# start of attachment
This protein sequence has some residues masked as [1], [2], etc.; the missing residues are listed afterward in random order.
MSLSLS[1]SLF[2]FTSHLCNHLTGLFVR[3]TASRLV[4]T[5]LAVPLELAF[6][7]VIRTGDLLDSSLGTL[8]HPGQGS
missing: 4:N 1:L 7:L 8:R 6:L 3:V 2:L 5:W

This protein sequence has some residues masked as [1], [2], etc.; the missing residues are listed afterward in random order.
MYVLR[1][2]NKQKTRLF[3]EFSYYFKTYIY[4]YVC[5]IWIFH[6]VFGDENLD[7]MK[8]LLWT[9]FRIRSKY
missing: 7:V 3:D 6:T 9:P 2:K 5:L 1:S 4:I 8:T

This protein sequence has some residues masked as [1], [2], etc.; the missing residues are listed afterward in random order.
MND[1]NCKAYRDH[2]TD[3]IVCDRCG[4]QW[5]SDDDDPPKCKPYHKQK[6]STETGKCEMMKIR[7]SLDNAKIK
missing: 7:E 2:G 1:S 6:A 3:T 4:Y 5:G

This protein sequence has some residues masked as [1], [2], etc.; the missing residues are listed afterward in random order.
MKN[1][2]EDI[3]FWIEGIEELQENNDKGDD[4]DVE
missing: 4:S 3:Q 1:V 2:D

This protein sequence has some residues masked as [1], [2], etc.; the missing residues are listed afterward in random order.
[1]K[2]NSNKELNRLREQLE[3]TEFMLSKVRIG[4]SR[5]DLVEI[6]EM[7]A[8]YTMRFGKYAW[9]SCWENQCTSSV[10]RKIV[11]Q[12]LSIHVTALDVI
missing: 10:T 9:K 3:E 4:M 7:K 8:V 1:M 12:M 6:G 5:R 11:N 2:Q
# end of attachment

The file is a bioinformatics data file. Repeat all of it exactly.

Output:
This protein sequence has some residues masked as [1], [2], etc.; the missing residues are listed afterward in random order.
MSLSLS[1]SLF[2]FTSHLCNHLTGLFVR[3]TASRLV[4]T[5]LAVPLELAF[6][7]VIRTGDLLDSSLGTL[8]HPGQGS
missing: 4:N 1:L 7:L 8:R 6:L 3:V 2:L 5:W

This protein sequence has some residues masked as [1], [2], etc.; the missing residues are listed afterward in random order.
MYVLR[1][2]NKQKTRLF[3]EFSYYFKTYIY[4]YVC[5]IWIFH[6]VFGDENLD[7]MK[8]LLWT[9]FRIRSKY
missing: 7:V 3:D 6:T 9:P 2:K 5:L 1:S 4:I 8:T

This protein sequence has some residues masked as [1], [2], etc.; the missing residues are listed afterward in random order.
MND[1]NCKAYRDH[2]TD[3]IVCDRCG[4]QW[5]SDDDDPPKCKPYHKQK[6]STETGKCEMMKIR[7]SLDNAKIK
missing: 7:E 2:G 1:S 6:A 3:T 4:Y 5:G

This protein sequence has some residues masked as [1], [2], etc.; the missing residues are listed afterward in random order.
MKN[1][2]EDI[3]FWIEGIEELQENNDKGDD[4]DVE
missing: 4:S 3:Q 1:V 2:D

This protein sequence has some residues masked as [1], [2], etc.; the missing residues are listed afterward in random order.
[1]K[2]NSNKELNRLREQLE[3]TEFMLSKVRIG[4]SR[5]DLVEI[6]EM[7]A[8]YTMRFGKYAW[9]SCWENQCTSSV[10]RKIV[11]Q[12]LSIHVTALDVI
missing: 10:T 9:K 3:E 4:M 7:K 8:V 1:M 12:M 6:G 5:R 11:N 2:Q